Dana Priest: Slow, slow progress. I don't think the CIA is the proper place to formulate policy or operations that would put forward a competing idea in the war of ideas. I think you're right, it is about that to some degree. But State, Treasury and others should probably take the lead in that.
No matter who wins in Nov., isn't it possible that the U.S. declares Iraq independent and self-sufficient after they have their elections? That way we can pull the bulk of our troops out and leave a handful of advisors (and troops to protect them); declare victory and get the heck out of there? I just don't see how we can possibly do anything else with our troops as overextended as they are. This isn't a very good senario but it's the only one I see.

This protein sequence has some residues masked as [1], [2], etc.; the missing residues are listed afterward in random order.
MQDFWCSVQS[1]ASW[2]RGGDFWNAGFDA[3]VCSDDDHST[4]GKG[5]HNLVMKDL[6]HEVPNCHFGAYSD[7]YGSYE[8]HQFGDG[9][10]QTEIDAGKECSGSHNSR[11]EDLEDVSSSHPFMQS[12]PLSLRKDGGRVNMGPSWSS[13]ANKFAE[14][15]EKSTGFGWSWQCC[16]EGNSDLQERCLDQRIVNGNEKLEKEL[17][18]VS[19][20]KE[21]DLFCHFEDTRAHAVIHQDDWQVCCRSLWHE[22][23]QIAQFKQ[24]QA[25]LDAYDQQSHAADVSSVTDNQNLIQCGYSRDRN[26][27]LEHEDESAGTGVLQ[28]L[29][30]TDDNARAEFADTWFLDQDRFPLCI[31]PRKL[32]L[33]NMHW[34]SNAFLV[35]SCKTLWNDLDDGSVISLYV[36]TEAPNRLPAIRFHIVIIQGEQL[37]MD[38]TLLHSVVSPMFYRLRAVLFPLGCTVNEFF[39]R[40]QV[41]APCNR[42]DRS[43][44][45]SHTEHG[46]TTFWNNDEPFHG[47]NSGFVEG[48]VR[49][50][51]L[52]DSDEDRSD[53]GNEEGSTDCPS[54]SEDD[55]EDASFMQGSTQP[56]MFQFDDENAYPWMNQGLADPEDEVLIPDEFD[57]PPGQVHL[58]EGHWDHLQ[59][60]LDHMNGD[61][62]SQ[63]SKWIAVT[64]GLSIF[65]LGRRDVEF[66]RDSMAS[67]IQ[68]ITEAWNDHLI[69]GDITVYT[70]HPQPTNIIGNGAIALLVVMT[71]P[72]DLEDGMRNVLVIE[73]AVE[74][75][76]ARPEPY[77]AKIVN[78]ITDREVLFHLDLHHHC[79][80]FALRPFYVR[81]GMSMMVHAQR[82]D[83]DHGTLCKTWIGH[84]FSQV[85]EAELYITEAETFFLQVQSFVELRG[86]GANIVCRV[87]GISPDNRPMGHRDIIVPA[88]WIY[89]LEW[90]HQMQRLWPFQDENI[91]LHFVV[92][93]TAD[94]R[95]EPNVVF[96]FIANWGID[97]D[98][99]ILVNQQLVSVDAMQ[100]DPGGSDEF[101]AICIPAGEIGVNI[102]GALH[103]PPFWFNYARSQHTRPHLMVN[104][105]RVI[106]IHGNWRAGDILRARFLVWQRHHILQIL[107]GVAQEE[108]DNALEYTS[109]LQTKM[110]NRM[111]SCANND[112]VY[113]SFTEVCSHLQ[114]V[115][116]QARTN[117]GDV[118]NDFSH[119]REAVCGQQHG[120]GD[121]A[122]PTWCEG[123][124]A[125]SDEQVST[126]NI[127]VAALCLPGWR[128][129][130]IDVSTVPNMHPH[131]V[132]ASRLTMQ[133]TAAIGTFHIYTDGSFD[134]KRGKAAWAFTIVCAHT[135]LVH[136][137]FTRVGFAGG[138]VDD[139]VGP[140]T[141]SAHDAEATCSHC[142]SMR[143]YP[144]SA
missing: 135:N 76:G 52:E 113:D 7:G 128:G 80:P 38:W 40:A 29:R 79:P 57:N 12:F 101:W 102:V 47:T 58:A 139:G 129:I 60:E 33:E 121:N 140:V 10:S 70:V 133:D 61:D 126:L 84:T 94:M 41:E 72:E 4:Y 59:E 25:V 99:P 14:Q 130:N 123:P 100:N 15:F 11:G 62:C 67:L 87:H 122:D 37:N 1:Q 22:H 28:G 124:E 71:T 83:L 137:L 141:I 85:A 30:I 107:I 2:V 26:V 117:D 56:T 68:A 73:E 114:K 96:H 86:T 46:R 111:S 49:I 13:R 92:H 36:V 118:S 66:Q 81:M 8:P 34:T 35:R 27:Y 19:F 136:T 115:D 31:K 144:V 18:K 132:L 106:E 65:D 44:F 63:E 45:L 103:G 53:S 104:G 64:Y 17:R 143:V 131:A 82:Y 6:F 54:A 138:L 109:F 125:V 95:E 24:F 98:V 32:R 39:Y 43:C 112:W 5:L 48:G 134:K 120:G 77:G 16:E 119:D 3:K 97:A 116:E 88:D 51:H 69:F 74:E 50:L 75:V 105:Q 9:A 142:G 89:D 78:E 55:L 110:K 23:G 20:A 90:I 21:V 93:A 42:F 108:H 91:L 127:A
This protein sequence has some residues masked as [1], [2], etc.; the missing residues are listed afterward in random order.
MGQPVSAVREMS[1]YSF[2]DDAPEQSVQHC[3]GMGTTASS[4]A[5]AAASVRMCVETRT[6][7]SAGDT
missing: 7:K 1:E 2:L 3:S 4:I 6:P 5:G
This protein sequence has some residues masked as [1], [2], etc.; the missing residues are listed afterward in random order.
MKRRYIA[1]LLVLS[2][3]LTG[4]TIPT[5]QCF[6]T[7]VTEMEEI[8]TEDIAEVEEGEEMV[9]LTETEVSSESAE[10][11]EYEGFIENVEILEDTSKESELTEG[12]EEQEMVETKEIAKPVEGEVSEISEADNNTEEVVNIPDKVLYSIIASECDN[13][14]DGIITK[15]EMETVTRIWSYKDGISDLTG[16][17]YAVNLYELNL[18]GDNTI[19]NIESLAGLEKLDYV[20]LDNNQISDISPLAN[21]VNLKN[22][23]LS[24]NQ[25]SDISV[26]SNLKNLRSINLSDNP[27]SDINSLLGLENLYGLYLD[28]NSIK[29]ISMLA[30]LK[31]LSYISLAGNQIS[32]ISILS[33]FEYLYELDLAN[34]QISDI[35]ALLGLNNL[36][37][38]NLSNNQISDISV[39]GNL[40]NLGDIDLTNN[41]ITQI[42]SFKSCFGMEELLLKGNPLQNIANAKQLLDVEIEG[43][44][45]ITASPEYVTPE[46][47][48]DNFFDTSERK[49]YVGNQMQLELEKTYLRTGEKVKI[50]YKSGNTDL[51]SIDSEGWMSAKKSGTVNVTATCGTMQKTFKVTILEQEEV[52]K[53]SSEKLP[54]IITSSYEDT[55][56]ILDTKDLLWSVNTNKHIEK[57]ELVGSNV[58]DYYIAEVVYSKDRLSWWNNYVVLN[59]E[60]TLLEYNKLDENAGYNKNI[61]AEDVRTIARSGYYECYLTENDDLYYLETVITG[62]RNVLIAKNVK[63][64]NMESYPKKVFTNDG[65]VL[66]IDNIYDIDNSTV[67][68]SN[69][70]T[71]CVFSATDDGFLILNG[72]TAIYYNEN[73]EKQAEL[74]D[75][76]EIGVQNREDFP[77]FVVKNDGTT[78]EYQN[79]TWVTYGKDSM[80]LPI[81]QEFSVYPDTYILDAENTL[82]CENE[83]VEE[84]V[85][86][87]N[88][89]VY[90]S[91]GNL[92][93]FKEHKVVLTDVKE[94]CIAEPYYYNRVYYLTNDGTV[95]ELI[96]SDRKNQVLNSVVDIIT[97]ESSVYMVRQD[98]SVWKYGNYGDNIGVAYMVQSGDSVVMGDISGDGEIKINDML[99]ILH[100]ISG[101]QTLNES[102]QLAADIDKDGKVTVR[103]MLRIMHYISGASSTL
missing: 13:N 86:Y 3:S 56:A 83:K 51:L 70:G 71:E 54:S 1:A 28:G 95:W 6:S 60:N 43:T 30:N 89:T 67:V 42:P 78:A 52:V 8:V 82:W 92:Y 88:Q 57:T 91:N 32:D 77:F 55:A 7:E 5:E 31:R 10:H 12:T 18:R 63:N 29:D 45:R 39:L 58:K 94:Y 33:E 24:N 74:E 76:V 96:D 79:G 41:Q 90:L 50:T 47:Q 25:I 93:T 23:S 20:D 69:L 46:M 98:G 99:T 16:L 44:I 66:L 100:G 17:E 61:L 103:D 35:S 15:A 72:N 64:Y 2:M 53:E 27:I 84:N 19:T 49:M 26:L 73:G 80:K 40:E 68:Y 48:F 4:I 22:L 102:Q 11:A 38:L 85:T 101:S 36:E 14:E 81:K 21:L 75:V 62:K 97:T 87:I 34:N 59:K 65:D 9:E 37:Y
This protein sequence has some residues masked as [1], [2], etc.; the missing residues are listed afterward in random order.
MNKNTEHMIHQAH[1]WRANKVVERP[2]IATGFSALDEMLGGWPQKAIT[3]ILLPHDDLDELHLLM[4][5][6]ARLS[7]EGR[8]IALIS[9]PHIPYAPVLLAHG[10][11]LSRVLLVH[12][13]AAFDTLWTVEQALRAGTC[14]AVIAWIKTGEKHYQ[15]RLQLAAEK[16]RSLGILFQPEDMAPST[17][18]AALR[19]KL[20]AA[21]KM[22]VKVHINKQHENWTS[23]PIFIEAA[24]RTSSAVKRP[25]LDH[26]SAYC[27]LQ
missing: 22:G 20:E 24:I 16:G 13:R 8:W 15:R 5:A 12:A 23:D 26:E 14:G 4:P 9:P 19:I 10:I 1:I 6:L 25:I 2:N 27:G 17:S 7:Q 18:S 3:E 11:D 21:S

Dana Priest: I think some version of your idea is probably what's in the cards. My guess would be, though, that a pull-out would not come before another year. And, a pull-out would probably be delayed or nixed altogether if things on the ground turned sour. I doubt the US government would pull out if they thought the region's stability was at stake.
Dana - Is there really a senator that has shut down his office till election day because of terrorism fears? What does he know that we don't?
Dana Priest: Yep. Sen. Mark Dayton (D-Minn.) He knows more than you and I because we don't get to read those classified intelligence briefings. But he knows nothing different than the 99 Senators who decided to stay in their offices, and our reporting shows that US intel has no specific time, date, or place in the briefing they gave congress. It's just very vague, but serious.